Posts Tagged ‘Brick buildings’

Detroit is an old city, and it grew rapidly from the early 1900’s through the 1950’s.  As the city spread and the major streets expanded, plenty of small businesses were built and lined the streets. Like today, advertising was a must for getting people into those small businesses to buy their products. One of the advertising methods used back then was hand painted signs created on the side of buildings.

Many of those vintage signs with beautiful, scrolled lettering, and product highlights can still be seen on old buildings along the city’s commercial streets. In most cases the colors have faded quite a bit. Despite the fading, it’s not unusual to see fresh-looking, pastel colors on the ornate, hand-painted illustrated signs.

Stylish letters outlined in black

Bank ad features classy letters outlined in black

Nice use of paste color on this cigar ad from long ago

Note the soft,  paste colors on this cigar ad from long ago

In this blog entry (the fourth in a series) are some of the more fascinating illustrated signs I’ve seen on my bicycle rides. A couple of the vintage wall-side ads remind me of something that may have been printed on packaged goods found in a general store many years ago. There is a lot of history in this city, and unfortunately more and more of it is fading away, just like the signs.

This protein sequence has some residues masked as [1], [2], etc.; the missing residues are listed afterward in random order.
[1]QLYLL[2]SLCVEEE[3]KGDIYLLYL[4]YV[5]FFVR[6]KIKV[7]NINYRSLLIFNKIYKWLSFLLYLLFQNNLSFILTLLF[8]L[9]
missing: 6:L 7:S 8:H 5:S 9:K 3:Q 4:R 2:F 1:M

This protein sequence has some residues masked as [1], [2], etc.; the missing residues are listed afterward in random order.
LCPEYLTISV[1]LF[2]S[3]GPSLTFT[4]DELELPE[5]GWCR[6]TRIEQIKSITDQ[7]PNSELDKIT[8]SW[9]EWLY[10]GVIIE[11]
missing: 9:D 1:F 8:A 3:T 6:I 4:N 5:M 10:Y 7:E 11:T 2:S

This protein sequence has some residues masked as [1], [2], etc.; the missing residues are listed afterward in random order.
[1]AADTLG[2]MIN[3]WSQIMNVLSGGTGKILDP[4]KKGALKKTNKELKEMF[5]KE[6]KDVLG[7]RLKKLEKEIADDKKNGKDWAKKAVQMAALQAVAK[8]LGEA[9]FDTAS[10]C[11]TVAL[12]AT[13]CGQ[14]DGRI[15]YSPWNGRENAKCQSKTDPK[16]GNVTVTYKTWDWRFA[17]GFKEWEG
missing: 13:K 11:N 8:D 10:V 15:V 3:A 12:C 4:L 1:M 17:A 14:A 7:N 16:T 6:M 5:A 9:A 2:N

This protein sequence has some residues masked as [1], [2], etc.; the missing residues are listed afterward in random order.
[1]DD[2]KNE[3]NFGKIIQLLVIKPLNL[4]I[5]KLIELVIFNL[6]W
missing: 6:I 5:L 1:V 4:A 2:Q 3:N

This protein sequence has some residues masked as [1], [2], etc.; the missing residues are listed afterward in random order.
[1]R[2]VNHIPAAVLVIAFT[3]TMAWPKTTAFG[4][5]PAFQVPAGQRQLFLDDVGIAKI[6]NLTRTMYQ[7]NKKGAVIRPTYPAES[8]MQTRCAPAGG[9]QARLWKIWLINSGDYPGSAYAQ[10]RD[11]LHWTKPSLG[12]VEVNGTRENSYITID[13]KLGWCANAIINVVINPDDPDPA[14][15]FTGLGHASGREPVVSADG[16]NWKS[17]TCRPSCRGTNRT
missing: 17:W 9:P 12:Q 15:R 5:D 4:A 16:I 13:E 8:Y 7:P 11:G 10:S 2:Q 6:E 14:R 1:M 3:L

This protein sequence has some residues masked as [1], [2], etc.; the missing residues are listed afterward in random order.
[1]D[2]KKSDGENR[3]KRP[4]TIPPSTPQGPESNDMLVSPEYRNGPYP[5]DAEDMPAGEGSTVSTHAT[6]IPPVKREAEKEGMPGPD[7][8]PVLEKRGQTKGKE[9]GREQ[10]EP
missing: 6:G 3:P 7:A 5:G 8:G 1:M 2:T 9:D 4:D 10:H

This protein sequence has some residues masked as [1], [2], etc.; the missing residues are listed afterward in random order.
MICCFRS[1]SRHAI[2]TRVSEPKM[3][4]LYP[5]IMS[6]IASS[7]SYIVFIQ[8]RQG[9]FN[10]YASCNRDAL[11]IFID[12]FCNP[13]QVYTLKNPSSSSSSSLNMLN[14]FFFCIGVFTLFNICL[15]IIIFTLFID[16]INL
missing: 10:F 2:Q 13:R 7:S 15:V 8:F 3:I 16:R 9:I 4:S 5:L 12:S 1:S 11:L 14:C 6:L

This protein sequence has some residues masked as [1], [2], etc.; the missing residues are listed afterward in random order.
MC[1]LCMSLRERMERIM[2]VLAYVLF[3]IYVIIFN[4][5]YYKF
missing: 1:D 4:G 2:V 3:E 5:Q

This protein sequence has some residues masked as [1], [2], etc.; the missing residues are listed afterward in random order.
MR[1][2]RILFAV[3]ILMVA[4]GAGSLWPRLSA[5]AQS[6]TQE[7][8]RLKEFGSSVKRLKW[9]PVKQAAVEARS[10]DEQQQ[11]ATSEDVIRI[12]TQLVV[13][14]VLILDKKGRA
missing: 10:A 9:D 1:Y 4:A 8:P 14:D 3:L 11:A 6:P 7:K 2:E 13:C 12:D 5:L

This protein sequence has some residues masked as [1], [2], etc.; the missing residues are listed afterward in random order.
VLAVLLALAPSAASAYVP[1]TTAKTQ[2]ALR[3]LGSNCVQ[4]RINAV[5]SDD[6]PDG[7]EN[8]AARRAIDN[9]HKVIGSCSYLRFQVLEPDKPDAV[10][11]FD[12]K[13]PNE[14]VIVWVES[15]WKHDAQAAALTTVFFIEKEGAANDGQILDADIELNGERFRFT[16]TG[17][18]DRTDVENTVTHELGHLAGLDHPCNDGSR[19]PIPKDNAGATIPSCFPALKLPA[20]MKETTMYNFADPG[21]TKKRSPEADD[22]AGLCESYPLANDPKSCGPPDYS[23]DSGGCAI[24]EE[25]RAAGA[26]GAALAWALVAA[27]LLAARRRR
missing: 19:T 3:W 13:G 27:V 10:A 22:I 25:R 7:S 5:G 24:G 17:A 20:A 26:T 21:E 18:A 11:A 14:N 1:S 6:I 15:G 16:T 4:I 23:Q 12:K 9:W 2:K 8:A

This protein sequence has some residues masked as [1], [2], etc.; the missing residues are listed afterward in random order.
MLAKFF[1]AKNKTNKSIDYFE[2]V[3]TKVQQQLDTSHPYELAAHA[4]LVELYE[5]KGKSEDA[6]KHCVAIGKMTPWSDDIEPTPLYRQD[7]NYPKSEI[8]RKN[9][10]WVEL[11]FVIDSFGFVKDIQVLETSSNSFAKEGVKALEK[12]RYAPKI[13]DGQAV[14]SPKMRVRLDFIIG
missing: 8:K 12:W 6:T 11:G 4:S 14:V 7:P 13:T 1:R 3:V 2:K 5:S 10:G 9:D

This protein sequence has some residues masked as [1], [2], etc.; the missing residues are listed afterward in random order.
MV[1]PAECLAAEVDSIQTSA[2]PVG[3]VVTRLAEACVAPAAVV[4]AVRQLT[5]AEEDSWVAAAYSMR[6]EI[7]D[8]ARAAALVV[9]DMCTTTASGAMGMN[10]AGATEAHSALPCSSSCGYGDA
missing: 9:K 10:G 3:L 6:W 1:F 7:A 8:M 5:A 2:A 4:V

Classic flowing letters of the flour brand is the main focus of this old sign

Stylish, flowing letters of the flour brand name is the main focus of this old sign

Vernor's, a Detroit classic

Vernor’s, a Detroit classic

This vintage Stroh's sign is fading quickly

This vintage Stroh’s sign is fading quickly

Cool pickle illustration on this old Aunt Jane's sign

Cool pickle illustration on this old Aunt Jane’s sign

This is the fourth of an occasional entry on Detroit’s fading wall signs. You can check out the earlier entries by clicking on the headlines below.

Fading Wall Signs

Fading Wall Signs – Part 2

Fading Wall Signs – Part 3

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